Fathers are close to the center of the institution of family. You may be able to ornament the exterior enough to forget that those beams and rafters are there, but if you are responsible for long-term upkeep, you’d better keep them in mind.

Happy Father’s Day to every dad who’s trying to hold up his end of the deal. There’s a few stresses on the foundation, but the basic design is sound, and will hold up fine with a little preventative care. A new tie here, a fishing trip there, or maybe a little camping, and things will hold together just fine.

Jeff Gill is a writer, storyteller, and supply preacher around central Ohio; tell him a Father’s Day story at knapsack77@gmail.com.

Sunday, June 08, 2008

Notes From My Knapsack 6-12-08
Jeff Gill

Why A Knapsack?

Howdy!

You may have read one of my columns before, and I’ve written the stray piece or two for the Sentinel, but an introduction seems in order.

I’ve lived in Licking County since 1989 with a sojourn in West Virginia, and resided in Granville since 2004. That makes me a new guy, but with my historical interests, I get to sound like I’ve been around here for ages.

My knapsack represents the odd stuff I pick up as I meander around the terrain of the Land of Legend, and then I pull items out and tell stories about them. The knapsack is not quite entirely virtual, but pixels and links are more and more part of what I lug around.

Six months or so ago a very rude and profane site called Cracked.com (you’ve been warned) ran a very useful piece about “7 Reasons the 21st Century is Making You Miserable.” This is exactly the kind of bright shiny object I pick up and stuff in my knapsack and bring out later to tell you about, and this summer seems like a good time to pull out this one.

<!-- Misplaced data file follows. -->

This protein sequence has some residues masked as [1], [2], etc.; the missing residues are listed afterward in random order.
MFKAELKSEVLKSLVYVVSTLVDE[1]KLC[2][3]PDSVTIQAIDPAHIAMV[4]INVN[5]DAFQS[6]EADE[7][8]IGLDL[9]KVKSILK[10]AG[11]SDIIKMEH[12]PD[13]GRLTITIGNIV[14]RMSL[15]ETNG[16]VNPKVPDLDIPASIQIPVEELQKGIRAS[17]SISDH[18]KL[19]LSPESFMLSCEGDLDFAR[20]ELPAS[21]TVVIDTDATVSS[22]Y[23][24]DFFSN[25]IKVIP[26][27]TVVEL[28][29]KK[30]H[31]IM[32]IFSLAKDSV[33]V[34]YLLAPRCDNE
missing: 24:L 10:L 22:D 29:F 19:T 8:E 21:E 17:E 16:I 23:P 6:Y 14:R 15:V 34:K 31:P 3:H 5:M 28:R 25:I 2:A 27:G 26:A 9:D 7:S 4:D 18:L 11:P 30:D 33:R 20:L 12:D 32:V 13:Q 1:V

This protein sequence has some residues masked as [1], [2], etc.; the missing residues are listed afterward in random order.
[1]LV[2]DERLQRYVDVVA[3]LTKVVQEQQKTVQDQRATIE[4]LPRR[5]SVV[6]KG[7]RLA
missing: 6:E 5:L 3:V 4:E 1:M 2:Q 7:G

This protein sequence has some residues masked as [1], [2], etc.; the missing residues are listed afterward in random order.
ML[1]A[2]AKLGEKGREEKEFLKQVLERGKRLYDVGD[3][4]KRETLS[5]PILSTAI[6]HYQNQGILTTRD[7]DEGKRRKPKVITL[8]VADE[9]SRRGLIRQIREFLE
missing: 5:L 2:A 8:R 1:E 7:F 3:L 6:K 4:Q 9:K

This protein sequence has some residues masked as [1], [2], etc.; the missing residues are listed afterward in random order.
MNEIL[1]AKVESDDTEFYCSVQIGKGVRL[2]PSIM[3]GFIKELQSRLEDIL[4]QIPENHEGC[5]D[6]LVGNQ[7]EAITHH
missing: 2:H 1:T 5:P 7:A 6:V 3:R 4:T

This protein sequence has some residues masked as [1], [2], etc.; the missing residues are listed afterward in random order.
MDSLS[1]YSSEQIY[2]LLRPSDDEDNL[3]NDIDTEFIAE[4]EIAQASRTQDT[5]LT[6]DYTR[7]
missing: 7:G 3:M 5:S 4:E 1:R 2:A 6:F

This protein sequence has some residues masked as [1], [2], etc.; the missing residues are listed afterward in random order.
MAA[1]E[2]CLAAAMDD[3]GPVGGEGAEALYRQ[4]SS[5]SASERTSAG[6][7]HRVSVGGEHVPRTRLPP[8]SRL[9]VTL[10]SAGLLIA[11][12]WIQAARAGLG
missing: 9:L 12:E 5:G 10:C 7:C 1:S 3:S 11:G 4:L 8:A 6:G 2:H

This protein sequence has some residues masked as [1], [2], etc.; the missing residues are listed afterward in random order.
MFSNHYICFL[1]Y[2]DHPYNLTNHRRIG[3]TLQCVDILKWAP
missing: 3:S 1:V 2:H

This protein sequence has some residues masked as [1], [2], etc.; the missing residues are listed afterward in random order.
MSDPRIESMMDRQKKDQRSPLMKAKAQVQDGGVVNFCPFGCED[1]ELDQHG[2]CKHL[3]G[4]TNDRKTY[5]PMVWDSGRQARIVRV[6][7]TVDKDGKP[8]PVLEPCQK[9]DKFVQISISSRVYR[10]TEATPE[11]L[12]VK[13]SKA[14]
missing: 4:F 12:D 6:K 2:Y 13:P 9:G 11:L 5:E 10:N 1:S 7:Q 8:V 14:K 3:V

Number one is that we don’t have enough annoying strangers in our lives. Sound crazy? Here’s David Wong’s point in a nutshell: “The more we're able to edit the annoyance out of our lives, the less we're able to handle it.” And we can use technology to edit all kinds of everyday aggravation out of our day – this may not be as good a deal as you might think.

Two: We don’t have enough annoying friends, either. No, really. Older folks grew up in towns they had to go fight Hitler to get out of; lacking Hitler, you had to learn to get along with some real hard cases (not to say head cases).

Three and Four are about texting and e-mail, and the fact that they are forms of communication, but just barely. If anthropologists can tell us that 93 percent of a statement’s impact is communicated non-verbally, no wonder we get so many misunderstandings with virtual comm. 7% doesn’t give us much margin for error.

Five has to do with the fact that we handle criticism poorly, but can dish it out invisibly, behind masks and aliases, instantly and around the world. Six speaks to the “Outrage Machine,” which is a whole column in itself .

And Seven addresses why we “feel worthless,” suggesting that it’s “because we actually are worth less. There's one advantage to having mostly online friends, and it's one that nobody ever talks about: They demand less from you.”

We’re working on building a new Granville in the middle of the olde village, a smaller place where folks knew each other face to face, over the butcher’s block and around the blacksmith’s forge. We want those vital connections, but we want out wi-fi, too.

My plan is to keep picking up those pieces of the older way of being, and keep looking for ways to fit them into the mosaic of a diverse, new, but tradition rich Granville. Hope you’ll enjoy puzzling along the path with me!

Jeff Gill is a writer, storyteller, and supply preacher around central Ohio; tell him a story at knapsack77@gmail.com.